Introducing the Water Webinars!
January 28th, 2021
The Dispute for Water in the Bay-Delta Watershed
9:00 am – 10:30 am
The allocation of water in the Bay-Delta Watershed has been a long disputed topic. Under the Clean Water Act, the state is required to develop a plan for how much water is to remain in the watershed and how much is to be allocated and to update this plan every three years. However, the Bay-Delta Water Quality Control plan has not been substantially updated since 1995 – over 25 years ago. In the 2020 Water Resilience Portfolio, Governor Newsom set a state goal not to update the plan but rather to focus on developing voluntary agreements. These agreements would be developed by the water rights users, mainly water districts, in which they would agree to use a certain amount of water from the watershed. Unlike a Water Quality Control Plan, which starts by identifying how much water is in the delta and how much should remain in the ecosystem, voluntary agreements would focus on the needs of water users first. This session would discuss the problems with using voluntary agreements to regulate water use and strategies on how to convince the Newsom administration to focus on updating the Water Quality Control Plan.
San Francisco Baykeeper
Jon Rosenfield is the senior scientist at the San Francisco Baykeeper. Jon first went to the Bay Area in 1991 to work for the Sierra Club Legal Defense Fund (now Earthjustice), where he fell in love with Pacific salmon, including the Chinook and Steelhead that migrate through the Bay on their way to and from spawning grounds in the Central Valley. Jon worked with The Bay Institute for over 10 years, protecting the Bay’s endangered fish and commercial fisheries and collaborating closely with Baykeeper staff during that time.
The Bay Institute
Gary Bobker joined The Bay Institute in 1992. Since then, he has helped negotiate several landmark environmental agreements, from the Bay-Delta Accord to the San Joaquin River restoration settlement. Bobker currently directs The Bay Institute’s Rivers and Delta Program, which works to enforce and strengthen baseline environmental protections for the estuary, provide guidance and oversight to long-term restoration plans and projects, and reform Central Valley water use and agricultural drainage management.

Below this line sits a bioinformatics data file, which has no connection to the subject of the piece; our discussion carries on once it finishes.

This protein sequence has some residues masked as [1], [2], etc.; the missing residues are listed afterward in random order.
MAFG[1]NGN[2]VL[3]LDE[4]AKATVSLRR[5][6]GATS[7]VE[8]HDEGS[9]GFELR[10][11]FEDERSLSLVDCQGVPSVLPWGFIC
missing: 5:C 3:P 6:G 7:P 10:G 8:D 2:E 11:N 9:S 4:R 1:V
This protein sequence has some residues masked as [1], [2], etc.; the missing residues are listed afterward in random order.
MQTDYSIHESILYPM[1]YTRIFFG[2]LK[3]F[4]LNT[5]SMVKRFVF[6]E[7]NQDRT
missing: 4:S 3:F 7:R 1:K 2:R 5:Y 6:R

California State Water Resources Control Board
Tam Doduc serves as the civil engineer on the State Water Resources Control Board. Ms. Doduc most recently served as Deputy Secretary at the California Environmental Protection Agency (Cal/EPA), where she directed the agency’s environmental justice and external scientific peer review activities. She also coordinated various environmental quality initiatives and provided general oversight of children’s environmental health programs.
Water Policy Advisor
Defenders of Wildlife
As the Water Policy Advisor for Defenders’ California Program, Rachel focuses on protecting the fish and wildlife that depend upon California’s waterways and wetlands. Among other priorities, she works to ensure that wetlands in the Central Valley receive sufficient water to support birds as they migrate along the Pacific Flyway, and strives to protect endangered salmon and other native species that depend upon the San Francisco Bay-Delta and upstream habitats.
Senior Water Policy Advisor
Planning and Conservation League
Jonas Minton became a member of the PCL team in 2004 to work on issues surrounding water use and water policy issues. Jonas is the former Deputy Director of the California Department of Water Resources where he was responsible for overseeing the Divisions of Planning, Local Assistance, Flood Management, Dam Safety, Water Conservation, and Water Transfers. Mr. Minton managed the update to the State Water Plan, the Floodplain Management Task Force, the Recycled Water Task Force, and the Desalination Task Force.